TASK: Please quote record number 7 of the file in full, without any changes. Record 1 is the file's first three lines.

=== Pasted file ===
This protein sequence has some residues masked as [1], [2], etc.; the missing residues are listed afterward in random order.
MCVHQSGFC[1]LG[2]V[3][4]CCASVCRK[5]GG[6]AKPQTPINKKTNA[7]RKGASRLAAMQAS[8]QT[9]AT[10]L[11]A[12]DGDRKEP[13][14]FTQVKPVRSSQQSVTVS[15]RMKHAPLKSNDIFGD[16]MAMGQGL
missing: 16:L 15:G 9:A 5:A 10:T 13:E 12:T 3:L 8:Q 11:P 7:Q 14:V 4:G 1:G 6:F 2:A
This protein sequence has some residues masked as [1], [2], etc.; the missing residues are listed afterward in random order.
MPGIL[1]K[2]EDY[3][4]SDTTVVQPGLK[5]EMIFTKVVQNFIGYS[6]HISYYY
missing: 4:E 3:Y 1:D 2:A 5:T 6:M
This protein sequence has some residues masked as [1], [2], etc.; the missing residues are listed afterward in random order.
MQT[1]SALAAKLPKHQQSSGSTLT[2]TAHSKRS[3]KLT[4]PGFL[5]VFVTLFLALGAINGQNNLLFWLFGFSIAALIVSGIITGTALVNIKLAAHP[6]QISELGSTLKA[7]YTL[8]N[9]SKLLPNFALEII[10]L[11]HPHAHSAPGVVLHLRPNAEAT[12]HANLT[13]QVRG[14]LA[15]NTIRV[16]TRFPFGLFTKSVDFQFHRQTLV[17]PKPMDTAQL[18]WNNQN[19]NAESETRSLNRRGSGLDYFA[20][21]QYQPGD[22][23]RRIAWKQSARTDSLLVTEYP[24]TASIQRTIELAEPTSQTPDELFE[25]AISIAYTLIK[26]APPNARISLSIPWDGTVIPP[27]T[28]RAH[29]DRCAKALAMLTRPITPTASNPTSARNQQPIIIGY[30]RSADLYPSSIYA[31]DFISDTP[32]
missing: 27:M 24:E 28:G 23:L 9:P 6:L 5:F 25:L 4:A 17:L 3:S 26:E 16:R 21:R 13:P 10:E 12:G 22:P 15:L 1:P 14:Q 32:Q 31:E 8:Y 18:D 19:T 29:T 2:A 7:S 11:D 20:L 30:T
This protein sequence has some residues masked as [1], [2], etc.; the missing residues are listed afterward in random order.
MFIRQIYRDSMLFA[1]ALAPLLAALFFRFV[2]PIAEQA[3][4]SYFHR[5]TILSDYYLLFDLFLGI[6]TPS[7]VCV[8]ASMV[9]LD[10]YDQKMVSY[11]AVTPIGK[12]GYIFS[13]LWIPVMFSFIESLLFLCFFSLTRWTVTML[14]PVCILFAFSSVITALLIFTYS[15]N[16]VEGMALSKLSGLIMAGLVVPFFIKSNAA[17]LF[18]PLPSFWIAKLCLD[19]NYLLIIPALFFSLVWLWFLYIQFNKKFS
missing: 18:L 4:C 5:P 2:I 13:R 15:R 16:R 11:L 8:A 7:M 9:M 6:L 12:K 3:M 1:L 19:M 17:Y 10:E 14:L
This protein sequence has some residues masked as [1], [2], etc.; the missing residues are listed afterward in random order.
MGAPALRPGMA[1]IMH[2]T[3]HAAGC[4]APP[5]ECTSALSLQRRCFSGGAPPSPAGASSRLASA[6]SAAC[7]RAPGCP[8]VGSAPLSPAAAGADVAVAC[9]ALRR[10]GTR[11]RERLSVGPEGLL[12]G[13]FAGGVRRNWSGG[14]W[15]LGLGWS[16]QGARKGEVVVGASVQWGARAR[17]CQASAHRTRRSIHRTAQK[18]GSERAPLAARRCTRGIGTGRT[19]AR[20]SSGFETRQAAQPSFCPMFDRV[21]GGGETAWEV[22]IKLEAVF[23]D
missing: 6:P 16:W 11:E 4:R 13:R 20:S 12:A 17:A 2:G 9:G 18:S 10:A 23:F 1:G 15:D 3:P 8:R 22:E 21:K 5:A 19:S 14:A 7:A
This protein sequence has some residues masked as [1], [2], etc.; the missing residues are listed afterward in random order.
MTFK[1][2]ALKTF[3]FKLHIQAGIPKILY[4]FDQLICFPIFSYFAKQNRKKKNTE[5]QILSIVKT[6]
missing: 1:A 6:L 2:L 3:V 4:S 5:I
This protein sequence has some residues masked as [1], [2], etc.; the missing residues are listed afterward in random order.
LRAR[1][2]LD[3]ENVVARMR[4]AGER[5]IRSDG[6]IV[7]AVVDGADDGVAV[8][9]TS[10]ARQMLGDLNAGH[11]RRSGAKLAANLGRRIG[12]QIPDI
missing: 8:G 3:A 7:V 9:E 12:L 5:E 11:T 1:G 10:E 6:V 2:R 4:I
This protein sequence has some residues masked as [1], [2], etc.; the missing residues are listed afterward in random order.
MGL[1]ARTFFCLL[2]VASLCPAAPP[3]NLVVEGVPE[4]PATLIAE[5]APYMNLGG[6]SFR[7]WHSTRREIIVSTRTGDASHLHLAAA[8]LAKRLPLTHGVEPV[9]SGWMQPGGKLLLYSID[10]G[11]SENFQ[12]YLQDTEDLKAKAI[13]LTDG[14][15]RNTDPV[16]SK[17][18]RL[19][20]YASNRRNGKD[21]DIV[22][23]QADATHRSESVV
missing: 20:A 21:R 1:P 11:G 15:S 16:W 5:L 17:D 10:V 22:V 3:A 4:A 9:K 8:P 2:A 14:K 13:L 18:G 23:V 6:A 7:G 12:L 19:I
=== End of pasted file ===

This protein sequence has some residues masked as [1], [2], etc.; the missing residues are listed afterward in random order.
LRAR[1][2]LD[3]ENVVARMR[4]AGER[5]IRSDG[6]IV[7]AVVDGADDGVAV[8][9]TS[10]ARQMLGDLNAGH[11]RRSGAKLAANLGRRIG[12]QIPDI
missing: 8:G 3:A 7:V 9:E 12:L 5:E 11:T 1:G 10:E 6:V 2:R 4:I